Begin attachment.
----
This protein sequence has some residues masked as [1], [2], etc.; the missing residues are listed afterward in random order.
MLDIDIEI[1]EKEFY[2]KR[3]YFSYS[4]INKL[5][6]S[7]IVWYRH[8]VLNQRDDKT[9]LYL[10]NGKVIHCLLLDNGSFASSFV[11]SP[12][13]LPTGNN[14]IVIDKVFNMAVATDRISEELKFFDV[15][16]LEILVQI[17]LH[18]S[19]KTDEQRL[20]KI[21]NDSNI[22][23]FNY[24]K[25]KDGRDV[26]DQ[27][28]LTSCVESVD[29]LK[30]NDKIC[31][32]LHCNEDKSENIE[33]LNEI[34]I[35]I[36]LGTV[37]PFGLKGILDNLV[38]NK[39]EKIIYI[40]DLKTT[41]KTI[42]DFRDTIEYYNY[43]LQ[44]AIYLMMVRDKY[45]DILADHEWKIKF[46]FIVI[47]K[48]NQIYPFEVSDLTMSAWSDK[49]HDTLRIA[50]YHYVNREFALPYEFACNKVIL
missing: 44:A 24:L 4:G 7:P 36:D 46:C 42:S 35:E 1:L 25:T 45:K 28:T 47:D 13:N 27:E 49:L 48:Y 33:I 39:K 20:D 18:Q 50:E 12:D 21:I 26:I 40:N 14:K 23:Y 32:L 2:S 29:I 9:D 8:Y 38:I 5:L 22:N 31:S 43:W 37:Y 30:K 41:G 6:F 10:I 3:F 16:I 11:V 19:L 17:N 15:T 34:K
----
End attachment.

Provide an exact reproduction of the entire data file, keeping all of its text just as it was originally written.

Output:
This protein sequence has some residues masked as [1], [2], etc.; the missing residues are listed afterward in random order.
MLDIDIEI[1]EKEFY[2]KR[3]YFSYS[4]INKL[5][6]S[7]IVWYRH[8]VLNQRDDKT[9]LYL[10]NGKVIHCLLLDNGSFASSFV[11]SP[12][13]LPTGNN[14]IVIDKVFNMAVATDRISEELKFFDV[15][16]LEILVQI[17]LH[18]S[19]KTDEQRL[20]KI[21]NDSNI[22][23]FNY[24]K[25]KDGRDV[26]DQ[27][28]LTSCVESVD[29]LK[30]NDKIC[31][32]LHCNEDKSENIE[33]LNEI[34]I[35]I[36]LGTV[37]PFGLKGILDNLV[38]NK[39]EKIIYI[40]DLKTT[41]KTI[42]DFRDTIEYYNY[43]LQ[44]AIYLMMVRDKY[45]DILADHEWKIKF[46]FIVI[47]K[48]NQIYPFEVSDLTMSAWSDK[49]HDTLRIA[50]YHYVNREFALPYEFACNKVIL
missing: 44:A 24:L 4:G 7:P 36:D 46:C 42:S 35:E 1:L 25:T 45:K 28:T 47:D 13:N 27:E 49:L 48:Y 33:I 39:K 20:D 18:Q 50:E 12:D 21:I 26:I 40:N 14:K 23:Y 32:L 2:S 29:I 9:D 8:Y 38:I 5:L 22:N 31:S 43:W 37:Y 30:K 41:G 6:F 10:I 3:F 16:I 11:V 19:L 17:N 15:T 34:K